Farmers most vulnerable to mental health illnesses

Each year Bell Canada has an annual mental health awareness campaign called Bell Let’s Talk that is designed to open the conversation surrounding mental health well being in order to remove the stigma.

There has been a focus in past years to bring light the mental health well being of Canadian farmers due to a study published by the University Of Guelph in 2016. The results were staggering:

  • 45% of farmers had high stress
  • 58% of farmers had varying levels of anxiety
  • 35% of farmers were classified with depression
  • 38% of farmers had high levels of emotional exhaustion
  • 43% of farmers were cynical in nature

Based on the results, the University of Guelph concluded that farmers are the most vulnerable when it comes to mental health due to a higher amount of stress, anxiety, depression, emotional exhaustion and burnout than in any other working group.

The study showed that while farmers are the most vulnerable, they are less likely to actually reach out to receive help/treatment due to the perceived stigma or weakness surrounding mental health.

A farmer’s occupation makes them vulnerable to mental health illnesses. They work in highly stressful and demanding conditions for a majority of the year to plant, grow and harvest our crops. We saw this, this fall due to the tough harvest condition’s and saw the stress, anxiety and worry Ontario’s farmers were going through trying to finish harvest.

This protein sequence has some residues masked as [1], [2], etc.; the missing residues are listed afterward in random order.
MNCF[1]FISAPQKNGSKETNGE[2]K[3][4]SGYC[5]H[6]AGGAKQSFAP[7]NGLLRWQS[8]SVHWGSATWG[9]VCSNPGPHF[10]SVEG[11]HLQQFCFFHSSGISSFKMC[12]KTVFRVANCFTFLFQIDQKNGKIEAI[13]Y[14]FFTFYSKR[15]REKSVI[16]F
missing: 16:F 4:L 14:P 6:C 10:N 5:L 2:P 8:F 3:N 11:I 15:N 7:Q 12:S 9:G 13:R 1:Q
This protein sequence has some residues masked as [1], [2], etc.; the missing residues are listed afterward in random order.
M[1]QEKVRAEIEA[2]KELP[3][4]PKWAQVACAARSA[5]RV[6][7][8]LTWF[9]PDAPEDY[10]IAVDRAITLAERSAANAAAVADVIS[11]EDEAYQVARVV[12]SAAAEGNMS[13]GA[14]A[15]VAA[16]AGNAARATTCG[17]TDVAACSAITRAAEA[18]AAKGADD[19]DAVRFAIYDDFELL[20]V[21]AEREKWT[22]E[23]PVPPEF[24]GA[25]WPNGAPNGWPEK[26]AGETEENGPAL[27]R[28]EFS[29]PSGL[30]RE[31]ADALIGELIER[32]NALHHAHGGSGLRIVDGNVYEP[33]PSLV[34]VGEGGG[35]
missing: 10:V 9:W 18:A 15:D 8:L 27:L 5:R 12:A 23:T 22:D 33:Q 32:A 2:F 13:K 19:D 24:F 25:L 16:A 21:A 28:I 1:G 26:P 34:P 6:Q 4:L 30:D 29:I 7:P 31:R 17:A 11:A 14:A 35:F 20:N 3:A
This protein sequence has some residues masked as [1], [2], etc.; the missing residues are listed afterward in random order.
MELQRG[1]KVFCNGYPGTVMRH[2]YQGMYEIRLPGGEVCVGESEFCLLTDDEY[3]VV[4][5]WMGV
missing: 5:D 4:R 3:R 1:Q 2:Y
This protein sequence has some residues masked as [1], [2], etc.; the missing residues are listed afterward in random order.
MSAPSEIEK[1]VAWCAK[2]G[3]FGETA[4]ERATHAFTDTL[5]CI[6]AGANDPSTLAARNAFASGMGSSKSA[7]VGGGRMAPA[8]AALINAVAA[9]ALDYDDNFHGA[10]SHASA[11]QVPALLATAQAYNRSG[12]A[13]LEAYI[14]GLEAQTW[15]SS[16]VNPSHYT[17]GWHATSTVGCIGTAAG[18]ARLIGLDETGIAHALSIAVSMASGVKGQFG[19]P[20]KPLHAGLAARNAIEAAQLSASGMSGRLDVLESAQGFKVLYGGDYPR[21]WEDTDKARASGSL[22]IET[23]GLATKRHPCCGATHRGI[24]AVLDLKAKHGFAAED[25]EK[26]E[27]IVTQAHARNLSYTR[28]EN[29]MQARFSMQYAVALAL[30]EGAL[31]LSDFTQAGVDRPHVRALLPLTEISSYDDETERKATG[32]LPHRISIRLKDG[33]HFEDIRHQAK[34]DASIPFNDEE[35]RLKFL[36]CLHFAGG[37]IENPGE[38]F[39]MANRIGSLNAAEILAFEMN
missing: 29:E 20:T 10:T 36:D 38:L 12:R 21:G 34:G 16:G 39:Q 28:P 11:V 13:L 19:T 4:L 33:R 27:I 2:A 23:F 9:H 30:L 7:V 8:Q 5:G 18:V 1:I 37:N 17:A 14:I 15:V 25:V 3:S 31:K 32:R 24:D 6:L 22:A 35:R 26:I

Furthermore, being a farmer can a lonely occupation- there are many times on my family’s farm that I have spent an entire day on a tractor, lost to my own thoughts without speaking to another person. With only your own thoughts for company, it’s easy for the stress, anxiety and worry of the farm operations to get out of control.

Join us in the conversation to help end the stigma surrounding mental health. #BellLetsTalk

3 Replies to “Farmers most vulnerable to mental health illnesses”

  1. Coming from a farm family I totally understand how farmers are so at risk and so reluctant to seek help. Mental illness touches us all.

  2. It will be 12 years this year since my husband committed suicide on our farm – I tried to get him help when I found him, a year before his suicide, trying to hang himself in the barn. I found out after his suicide that he wasn’t sharing things with his psychiatrist. His departure left the family to pickup the pieces and move forward but it still affects us all in one way or another – something we will never forget but definitely gave us all a new perspective and appreciation of life, family, and what really matters in this journey of life we are on.

    1. Hi Patricia, thank you for sharing your story. Hopefully by sharing stories similar to you and your families we can help break the stigma, create resources and get our farmers they help the need.

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